govern a household and perform domestic duties so that
when they married, their husbands would be proud.
•Childbearing was considered a great honor to women, as
children were seen as blessings from God, and they took
great pride in being mothers.
•Women were regarded as "the weaker sex", not just in terms of
physical strength, but emotionally too. All throughout their life, the
women of the Elizabethan times were made to become dependent on
a male relative - father, brother, uncle, husband, or other.
•Disobedience was seen as a crime against their religion and the
Church continuously quoted the Bible in order to ensure adherence to
this principle.
•Women, regardless of social position, were not allowed to vote.
Neither could women inherit their father's titles. All titles would pass
from father to son or brother to brother. They were strictly forbidden
from the Army and Navy.
•The only exception was, of course, the crown. The crown could pass
to a daughter, and that daughter would be invested with all the power
and Majesty of any king.
•In a way, despite the limitations, women had more freedom in the
Elizabethan period than they had had previously. The Renaissance
brought with it a new way of thinking. It was thought men and women
could do anything and be anything they wanted to be, that their
capacity for knowledge was limitless. Thus, noble women were given
an impressive education in the classics, mathematics, and all other
academic subjects of the day.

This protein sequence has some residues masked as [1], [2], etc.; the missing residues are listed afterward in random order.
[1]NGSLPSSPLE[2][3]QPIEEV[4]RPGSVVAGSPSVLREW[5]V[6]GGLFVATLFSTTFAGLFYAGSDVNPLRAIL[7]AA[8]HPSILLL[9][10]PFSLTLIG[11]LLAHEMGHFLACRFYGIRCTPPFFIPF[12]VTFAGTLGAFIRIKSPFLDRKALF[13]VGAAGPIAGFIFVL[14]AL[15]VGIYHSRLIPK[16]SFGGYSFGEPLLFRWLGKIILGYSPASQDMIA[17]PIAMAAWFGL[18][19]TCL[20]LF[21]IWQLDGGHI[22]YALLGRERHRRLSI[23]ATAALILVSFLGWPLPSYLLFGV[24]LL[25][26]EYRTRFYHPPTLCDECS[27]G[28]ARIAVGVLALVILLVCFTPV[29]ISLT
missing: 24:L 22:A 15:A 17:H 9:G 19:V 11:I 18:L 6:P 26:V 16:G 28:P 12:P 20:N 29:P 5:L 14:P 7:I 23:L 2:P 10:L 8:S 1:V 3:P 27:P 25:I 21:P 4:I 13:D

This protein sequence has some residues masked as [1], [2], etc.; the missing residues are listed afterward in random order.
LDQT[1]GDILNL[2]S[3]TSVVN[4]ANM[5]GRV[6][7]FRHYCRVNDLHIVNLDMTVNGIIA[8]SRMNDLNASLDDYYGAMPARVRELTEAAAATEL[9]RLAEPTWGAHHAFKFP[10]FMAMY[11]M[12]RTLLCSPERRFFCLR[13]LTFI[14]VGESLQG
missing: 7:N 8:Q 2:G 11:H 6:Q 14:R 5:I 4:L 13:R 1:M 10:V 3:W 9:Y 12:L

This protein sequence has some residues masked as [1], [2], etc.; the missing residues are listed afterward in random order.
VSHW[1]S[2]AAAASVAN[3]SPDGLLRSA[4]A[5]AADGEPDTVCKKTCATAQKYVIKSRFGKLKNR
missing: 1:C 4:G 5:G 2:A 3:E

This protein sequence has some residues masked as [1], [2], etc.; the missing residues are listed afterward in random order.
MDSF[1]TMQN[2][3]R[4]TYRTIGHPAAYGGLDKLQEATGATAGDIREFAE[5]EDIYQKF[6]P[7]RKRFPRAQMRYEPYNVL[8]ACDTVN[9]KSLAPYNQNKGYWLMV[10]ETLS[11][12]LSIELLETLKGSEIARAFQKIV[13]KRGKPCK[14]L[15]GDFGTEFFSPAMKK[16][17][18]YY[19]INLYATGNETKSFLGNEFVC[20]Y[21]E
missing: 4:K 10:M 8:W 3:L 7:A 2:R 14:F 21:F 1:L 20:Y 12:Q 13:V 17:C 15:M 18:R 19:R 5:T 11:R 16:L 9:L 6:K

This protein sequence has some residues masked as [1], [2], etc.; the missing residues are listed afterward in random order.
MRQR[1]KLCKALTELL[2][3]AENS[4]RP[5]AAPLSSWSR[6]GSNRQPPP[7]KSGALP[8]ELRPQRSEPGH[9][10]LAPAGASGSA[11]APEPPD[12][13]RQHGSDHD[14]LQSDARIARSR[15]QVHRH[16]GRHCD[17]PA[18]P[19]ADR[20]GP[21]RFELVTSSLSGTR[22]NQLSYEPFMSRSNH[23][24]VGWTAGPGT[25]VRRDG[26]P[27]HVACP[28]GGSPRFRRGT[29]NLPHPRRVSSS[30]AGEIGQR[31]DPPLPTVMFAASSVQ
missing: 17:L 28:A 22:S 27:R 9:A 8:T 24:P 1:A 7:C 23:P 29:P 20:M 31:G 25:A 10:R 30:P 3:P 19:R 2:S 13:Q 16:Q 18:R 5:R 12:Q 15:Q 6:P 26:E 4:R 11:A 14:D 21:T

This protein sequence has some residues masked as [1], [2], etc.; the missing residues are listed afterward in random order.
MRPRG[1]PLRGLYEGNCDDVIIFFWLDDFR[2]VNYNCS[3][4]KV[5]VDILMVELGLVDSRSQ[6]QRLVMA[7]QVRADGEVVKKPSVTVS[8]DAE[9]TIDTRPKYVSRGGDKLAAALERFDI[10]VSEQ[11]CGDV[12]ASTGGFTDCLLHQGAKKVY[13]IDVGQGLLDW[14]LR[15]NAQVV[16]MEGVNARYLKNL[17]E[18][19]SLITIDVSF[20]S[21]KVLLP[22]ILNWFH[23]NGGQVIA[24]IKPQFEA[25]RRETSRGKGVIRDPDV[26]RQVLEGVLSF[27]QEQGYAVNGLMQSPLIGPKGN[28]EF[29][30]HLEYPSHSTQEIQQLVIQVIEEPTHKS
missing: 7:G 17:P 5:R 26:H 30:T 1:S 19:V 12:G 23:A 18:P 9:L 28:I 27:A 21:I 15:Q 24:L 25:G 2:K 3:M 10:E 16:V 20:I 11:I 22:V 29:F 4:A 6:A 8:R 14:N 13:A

The term “homosexual” was not used in
during the Renaissance; instead the term
“sodomy” was used to label same sex
Elizabethans acknowledged the existence
of same-sex desire through all levels of
society, but religious teaching and the law
strictly prohibited sodomy.
Such acts could be presented as evidence
of witchcraft or wizardry, and those
caught in the act (or in some cases
accused) could be put to death.
Shakespeare and Homosexuality
– Venus and Adonis and The Rape of
Lucrece dedicated to the Earl of
– Shakespeare’s Sonnets are clearly
addressed to a young man.
Was Shakespeare gay?
What is Queer Theory?
Sumptuary Laws called the 'Statutes of
Apparel' attempted to limit the expenditure of
people on clothes and to maintain the social
structure of the class system.
So crossdressing threatened the carefully
constructed hierarchal social order, and
regulation of dress was necessary to mark and
secure social difference.
These statues were impossible to enforce and
were essentially a lost cause.
Shakespeare, Crossdressing, and the Theatre
Actors were exempted from the Sumptuary
Laws on stage, but outside of the theatre they
could not legally wear their costumes.
Women were forbidden to act on the public
stage, so female roles were played by
prepubescent boys.
In certain comedies, women crossdressed as a
strategy to achieve their goals.
• Woman in this era’s, lives are more analyzed and
documented because of their limitations.
• Men lived life as the superior gender, thus life was just
considered normal.
• Both gender and the patriarchal dominance were assumed to
have been set in place by God and nature
Men virtually ran all aspects of
•They were the only ones allowed to
go to war.
•To be lords and accepted artisans
•Any position of power besides the
• The Elizabethan family life for men was one of power. The men
made the decisions and the women were expected to obey them.
• The men were expected to support the family from a whole
variety of occupations.
• Expected to improve the positions of all members of the family
through influence and patronage from wealthier people and
families than their own.
• How was it possible for
a woman at the time to
receive an education?
• Name two characters
from our past comedies
that showed abnormal
(for the time) strength
as a woman?
• What is the other term
used for
• Who are Shakespeares
sonnets directed to?
• Who played women on